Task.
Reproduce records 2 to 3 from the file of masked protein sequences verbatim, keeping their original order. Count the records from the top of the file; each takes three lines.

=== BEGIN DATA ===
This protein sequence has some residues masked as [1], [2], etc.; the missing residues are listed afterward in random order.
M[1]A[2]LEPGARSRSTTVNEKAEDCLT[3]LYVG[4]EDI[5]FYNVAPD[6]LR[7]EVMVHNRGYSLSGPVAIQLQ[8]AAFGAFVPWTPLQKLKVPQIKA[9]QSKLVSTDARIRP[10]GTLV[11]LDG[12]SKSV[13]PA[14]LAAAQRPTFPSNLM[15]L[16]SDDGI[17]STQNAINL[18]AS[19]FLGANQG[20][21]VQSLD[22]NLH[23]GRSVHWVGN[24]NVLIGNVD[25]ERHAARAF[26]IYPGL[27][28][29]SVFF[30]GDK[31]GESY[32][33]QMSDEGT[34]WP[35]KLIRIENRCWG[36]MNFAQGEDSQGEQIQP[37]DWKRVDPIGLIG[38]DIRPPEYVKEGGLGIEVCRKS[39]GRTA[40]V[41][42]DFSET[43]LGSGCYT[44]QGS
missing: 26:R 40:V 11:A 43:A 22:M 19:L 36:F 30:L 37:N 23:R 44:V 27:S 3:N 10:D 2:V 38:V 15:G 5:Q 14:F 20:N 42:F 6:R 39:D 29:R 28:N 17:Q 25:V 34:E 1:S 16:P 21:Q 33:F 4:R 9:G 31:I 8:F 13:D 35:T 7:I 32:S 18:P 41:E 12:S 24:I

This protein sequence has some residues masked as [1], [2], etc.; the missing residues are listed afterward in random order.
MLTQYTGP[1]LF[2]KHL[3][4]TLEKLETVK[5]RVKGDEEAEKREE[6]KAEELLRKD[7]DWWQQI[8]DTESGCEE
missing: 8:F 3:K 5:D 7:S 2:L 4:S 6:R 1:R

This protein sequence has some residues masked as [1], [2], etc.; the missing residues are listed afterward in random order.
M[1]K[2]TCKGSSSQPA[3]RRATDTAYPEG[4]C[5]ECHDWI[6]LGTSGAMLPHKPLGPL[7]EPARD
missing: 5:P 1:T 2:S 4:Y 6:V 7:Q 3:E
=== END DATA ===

This protein sequence has some residues masked as [1], [2], etc.; the missing residues are listed afterward in random order.
MLTQYTGP[1]LF[2]KHL[3][4]TLEKLETVK[5]RVKGDEEAEKREE[6]KAEELLRKD[7]DWWQQI[8]DTESGCEE
missing: 8:F 3:K 5:D 7:S 2:L 4:S 6:R 1:R

This protein sequence has some residues masked as [1], [2], etc.; the missing residues are listed afterward in random order.
M[1]K[2]TCKGSSSQPA[3]RRATDTAYPEG[4]C[5]ECHDWI[6]LGTSGAMLPHKPLGPL[7]EPARD
missing: 5:P 1:T 2:S 4:Y 6:V 7:Q 3:E